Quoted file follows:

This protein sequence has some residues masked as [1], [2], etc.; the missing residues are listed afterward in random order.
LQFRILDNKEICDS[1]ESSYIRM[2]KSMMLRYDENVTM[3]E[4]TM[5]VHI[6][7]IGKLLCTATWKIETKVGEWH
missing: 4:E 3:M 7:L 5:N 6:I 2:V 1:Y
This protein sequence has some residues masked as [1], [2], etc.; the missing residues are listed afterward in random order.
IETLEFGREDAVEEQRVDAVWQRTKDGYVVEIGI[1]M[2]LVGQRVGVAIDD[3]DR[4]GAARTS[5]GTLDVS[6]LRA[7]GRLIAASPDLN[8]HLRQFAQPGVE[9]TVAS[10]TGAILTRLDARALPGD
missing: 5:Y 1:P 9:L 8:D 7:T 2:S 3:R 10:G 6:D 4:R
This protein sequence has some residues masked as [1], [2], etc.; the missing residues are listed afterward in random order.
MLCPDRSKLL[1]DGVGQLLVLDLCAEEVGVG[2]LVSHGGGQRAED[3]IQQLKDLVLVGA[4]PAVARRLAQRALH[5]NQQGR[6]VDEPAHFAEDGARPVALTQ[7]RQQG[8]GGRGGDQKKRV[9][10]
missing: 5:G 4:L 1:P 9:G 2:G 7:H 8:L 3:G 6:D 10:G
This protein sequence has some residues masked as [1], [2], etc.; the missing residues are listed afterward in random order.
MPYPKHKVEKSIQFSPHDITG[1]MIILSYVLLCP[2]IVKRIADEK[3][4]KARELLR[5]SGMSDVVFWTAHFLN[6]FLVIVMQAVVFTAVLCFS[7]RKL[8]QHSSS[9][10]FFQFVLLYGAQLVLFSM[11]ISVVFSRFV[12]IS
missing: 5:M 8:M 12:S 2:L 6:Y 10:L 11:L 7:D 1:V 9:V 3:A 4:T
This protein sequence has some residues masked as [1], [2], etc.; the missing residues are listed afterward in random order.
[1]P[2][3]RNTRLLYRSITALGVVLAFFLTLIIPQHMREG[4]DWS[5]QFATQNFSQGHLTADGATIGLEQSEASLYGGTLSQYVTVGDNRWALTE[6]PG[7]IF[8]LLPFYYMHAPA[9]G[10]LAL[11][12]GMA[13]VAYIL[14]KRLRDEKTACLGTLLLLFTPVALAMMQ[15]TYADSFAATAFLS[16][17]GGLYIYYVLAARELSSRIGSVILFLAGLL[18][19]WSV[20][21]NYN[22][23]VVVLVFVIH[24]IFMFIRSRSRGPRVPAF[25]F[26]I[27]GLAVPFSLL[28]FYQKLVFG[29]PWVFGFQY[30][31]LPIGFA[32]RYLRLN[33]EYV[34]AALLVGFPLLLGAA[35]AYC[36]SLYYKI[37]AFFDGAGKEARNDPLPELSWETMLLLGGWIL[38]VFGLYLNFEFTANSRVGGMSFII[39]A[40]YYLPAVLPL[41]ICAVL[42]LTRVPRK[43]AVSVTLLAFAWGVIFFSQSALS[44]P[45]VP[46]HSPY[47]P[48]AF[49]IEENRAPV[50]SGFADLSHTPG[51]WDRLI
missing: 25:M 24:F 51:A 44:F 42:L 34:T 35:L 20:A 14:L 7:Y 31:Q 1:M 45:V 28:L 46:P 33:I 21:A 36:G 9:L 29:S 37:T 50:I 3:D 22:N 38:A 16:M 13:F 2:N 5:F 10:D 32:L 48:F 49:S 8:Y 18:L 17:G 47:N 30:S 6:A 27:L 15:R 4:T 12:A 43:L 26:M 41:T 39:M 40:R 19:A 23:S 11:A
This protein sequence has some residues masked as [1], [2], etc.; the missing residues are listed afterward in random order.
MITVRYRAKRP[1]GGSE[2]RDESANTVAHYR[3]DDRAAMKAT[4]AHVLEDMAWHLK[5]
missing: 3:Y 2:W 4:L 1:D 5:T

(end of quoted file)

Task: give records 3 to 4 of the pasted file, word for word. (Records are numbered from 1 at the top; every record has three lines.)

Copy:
This protein sequence has some residues masked as [1], [2], etc.; the missing residues are listed afterward in random order.
MLCPDRSKLL[1]DGVGQLLVLDLCAEEVGVG[2]LVSHGGGQRAED[3]IQQLKDLVLVGA[4]PAVARRLAQRALH[5]NQQGR[6]VDEPAHFAEDGARPVALTQ[7]RQQG[8]GGRGGDQKKRV[9][10]
missing: 5:G 4:L 1:P 9:G 2:G 7:H 8:L 3:G 6:D 10:G
This protein sequence has some residues masked as [1], [2], etc.; the missing residues are listed afterward in random order.
MPYPKHKVEKSIQFSPHDITG[1]MIILSYVLLCP[2]IVKRIADEK[3][4]KARELLR[5]SGMSDVVFWTAHFLN[6]FLVIVMQAVVFTAVLCFS[7]RKL[8]QHSSS[9][10]FFQFVLLYGAQLVLFSM[11]ISVVFSRFV[12]IS
missing: 5:M 8:M 12:S 2:L 6:Y 10:L 11:L 7:D 1:V 9:V 3:A 4:T